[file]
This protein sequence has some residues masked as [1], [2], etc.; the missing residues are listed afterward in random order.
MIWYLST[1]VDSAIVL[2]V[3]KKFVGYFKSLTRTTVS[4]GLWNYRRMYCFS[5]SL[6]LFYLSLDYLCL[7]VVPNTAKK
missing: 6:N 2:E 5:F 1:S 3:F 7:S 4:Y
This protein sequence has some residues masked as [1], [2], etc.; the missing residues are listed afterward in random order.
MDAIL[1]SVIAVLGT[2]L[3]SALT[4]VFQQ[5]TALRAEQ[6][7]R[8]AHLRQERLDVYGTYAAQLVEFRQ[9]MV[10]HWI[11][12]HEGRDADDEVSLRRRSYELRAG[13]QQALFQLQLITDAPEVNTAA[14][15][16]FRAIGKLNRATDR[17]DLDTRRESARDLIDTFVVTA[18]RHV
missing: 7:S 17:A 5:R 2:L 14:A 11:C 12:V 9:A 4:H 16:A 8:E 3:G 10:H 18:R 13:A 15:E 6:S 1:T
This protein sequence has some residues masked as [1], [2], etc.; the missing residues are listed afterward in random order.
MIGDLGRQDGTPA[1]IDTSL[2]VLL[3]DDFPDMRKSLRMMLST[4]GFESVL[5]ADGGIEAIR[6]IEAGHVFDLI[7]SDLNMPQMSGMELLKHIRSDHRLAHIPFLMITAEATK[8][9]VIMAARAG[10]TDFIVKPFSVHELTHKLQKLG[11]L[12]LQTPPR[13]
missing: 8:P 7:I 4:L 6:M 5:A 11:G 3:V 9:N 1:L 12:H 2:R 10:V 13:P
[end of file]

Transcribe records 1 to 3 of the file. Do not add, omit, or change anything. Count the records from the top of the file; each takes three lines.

This protein sequence has some residues masked as [1], [2], etc.; the missing residues are listed afterward in random order.
MIWYLST[1]VDSAIVL[2]V[3]KKFVGYFKSLTRTTVS[4]GLWNYRRMYCFS[5]SL[6]LFYLSLDYLCL[7]VVPNTAKK
missing: 6:N 2:E 5:F 1:S 3:F 7:S 4:Y
This protein sequence has some residues masked as [1], [2], etc.; the missing residues are listed afterward in random order.
MDAIL[1]SVIAVLGT[2]L[3]SALT[4]VFQQ[5]TALRAEQ[6][7]R[8]AHLRQERLDVYGTYAAQLVEFRQ[9]MV[10]HWI[11][12]HEGRDADDEVSLRRRSYELRAG[13]QQALFQLQLITDAPEVNTAA[14][15][16]FRAIGKLNRATDR[17]DLDTRRESARDLIDTFVVTA[18]RHV
missing: 7:S 17:A 5:R 2:L 14:A 11:C 12:V 9:A 4:H 16:A 8:E 3:G 10:H 18:R 13:A 15:E 6:S 1:T
This protein sequence has some residues masked as [1], [2], etc.; the missing residues are listed afterward in random order.
MIGDLGRQDGTPA[1]IDTSL[2]VLL[3]DDFPDMRKSLRMMLST[4]GFESVL[5]ADGGIEAIR[6]IEAGHVFDLI[7]SDLNMPQMSGMELLKHIRSDHRLAHIPFLMITAEATK[8][9]VIMAARAG[10]TDFIVKPFSVHELTHKLQKLG[11]L[12]LQTPPR[13]
missing: 8:P 7:I 4:L 6:M 5:A 11:G 3:V 9:N 1:L 12:H 2:R 10:V 13:P